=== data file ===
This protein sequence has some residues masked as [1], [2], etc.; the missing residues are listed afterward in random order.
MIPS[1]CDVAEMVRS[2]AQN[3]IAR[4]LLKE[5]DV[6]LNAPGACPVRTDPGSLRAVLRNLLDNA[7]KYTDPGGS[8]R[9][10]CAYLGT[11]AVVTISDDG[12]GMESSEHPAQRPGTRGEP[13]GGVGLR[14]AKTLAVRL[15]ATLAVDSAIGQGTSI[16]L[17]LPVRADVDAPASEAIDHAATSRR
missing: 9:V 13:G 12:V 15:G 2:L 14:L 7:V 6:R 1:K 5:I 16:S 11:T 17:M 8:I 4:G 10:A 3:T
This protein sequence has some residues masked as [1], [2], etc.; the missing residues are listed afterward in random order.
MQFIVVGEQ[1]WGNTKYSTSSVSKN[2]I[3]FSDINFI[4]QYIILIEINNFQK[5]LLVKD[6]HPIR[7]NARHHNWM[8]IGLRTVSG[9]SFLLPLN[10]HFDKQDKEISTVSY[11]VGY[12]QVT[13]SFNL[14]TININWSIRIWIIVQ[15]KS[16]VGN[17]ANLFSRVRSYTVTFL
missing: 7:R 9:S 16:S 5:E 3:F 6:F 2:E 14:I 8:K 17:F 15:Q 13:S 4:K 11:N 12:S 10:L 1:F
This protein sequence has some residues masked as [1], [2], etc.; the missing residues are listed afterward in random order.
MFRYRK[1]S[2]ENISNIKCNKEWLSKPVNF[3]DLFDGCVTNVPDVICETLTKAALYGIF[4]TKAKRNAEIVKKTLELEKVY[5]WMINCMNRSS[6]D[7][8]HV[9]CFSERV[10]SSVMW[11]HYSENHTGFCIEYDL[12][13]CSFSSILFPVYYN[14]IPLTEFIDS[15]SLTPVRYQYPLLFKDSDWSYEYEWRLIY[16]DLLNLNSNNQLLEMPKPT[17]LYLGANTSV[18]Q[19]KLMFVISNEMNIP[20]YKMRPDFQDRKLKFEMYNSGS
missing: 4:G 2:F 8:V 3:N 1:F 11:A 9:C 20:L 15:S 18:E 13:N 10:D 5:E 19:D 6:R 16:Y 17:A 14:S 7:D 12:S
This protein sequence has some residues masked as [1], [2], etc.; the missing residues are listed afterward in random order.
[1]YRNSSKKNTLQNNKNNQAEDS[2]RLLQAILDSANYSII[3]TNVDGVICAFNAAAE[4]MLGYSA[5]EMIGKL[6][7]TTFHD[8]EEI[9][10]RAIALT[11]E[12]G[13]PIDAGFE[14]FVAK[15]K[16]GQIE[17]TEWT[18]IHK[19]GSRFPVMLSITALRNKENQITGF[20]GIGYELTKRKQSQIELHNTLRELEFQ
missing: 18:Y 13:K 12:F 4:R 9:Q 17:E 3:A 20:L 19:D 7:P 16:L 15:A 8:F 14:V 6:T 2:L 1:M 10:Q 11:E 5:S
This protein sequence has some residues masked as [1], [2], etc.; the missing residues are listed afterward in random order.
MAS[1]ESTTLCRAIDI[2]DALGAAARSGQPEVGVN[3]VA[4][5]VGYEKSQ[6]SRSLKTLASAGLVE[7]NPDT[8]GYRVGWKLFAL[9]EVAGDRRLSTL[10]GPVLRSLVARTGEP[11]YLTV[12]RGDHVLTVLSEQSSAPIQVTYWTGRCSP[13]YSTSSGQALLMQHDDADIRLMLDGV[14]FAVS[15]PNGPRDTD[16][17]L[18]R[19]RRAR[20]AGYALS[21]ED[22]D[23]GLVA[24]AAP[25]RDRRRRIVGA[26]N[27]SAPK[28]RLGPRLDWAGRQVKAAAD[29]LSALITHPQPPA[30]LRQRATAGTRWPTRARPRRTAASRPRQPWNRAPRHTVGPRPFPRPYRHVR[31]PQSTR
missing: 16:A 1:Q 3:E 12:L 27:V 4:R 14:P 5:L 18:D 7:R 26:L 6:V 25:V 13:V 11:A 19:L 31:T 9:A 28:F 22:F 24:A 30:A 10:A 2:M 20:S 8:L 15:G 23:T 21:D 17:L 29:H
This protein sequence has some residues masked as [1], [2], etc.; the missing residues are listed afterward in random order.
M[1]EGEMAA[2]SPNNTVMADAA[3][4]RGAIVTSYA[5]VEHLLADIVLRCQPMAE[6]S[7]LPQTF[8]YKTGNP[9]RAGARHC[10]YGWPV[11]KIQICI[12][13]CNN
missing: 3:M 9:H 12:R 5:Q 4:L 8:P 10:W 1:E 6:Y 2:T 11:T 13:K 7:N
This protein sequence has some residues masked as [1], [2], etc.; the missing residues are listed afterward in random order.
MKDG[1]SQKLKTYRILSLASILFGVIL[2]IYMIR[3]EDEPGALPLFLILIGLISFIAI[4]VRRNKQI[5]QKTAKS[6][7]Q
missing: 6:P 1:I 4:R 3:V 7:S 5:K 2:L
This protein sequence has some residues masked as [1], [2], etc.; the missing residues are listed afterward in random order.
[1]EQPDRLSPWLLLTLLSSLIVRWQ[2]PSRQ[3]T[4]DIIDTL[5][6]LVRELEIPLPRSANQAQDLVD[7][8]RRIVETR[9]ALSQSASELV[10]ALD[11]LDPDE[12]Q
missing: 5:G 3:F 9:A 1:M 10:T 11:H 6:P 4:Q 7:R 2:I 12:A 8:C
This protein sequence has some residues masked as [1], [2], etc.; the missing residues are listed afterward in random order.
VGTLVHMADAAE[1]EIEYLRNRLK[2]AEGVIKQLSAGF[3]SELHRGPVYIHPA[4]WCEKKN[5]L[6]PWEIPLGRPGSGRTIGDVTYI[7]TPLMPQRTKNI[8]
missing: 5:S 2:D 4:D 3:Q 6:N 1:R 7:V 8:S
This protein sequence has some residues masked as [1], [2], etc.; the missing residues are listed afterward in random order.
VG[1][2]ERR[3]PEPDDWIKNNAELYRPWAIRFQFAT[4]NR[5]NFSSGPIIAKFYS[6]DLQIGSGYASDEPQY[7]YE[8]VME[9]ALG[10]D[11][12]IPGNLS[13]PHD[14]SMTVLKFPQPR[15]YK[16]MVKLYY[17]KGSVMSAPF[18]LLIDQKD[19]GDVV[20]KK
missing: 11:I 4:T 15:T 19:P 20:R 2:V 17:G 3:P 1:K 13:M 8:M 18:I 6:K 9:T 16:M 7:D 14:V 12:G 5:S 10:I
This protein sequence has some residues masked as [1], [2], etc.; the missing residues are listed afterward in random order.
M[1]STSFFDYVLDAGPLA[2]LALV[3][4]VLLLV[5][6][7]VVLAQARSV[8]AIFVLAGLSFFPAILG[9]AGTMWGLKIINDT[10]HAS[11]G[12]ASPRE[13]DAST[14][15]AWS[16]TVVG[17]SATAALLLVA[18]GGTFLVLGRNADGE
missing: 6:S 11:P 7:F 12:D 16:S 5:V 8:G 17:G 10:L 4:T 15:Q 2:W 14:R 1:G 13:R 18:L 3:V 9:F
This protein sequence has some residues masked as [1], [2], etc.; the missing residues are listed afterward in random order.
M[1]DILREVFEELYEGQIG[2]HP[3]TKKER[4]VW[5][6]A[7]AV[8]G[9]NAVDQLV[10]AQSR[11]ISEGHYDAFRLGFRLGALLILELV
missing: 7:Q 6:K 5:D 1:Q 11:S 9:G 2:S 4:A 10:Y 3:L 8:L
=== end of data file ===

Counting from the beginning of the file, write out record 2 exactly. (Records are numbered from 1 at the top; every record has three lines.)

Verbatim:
This protein sequence has some residues masked as [1], [2], etc.; the missing residues are listed afterward in random order.
MQFIVVGEQ[1]WGNTKYSTSSVSKN[2]I[3]FSDINFI[4]QYIILIEINNFQK[5]LLVKD[6]HPIR[7]NARHHNWM[8]IGLRTVSG[9]SFLLPLN[10]HFDKQDKEISTVSY[11]VGY[12]QVT[13]SFNL[14]TININWSIRIWIIVQ[15]KS[16]VGN[17]ANLFSRVRSYTVTFL
missing: 7:R 9:S 16:S 5:E 3:F 6:F 2:E 14:I 8:K 17:F 15:Q 13:S 4:K 11:N 12:S 10:L 1:F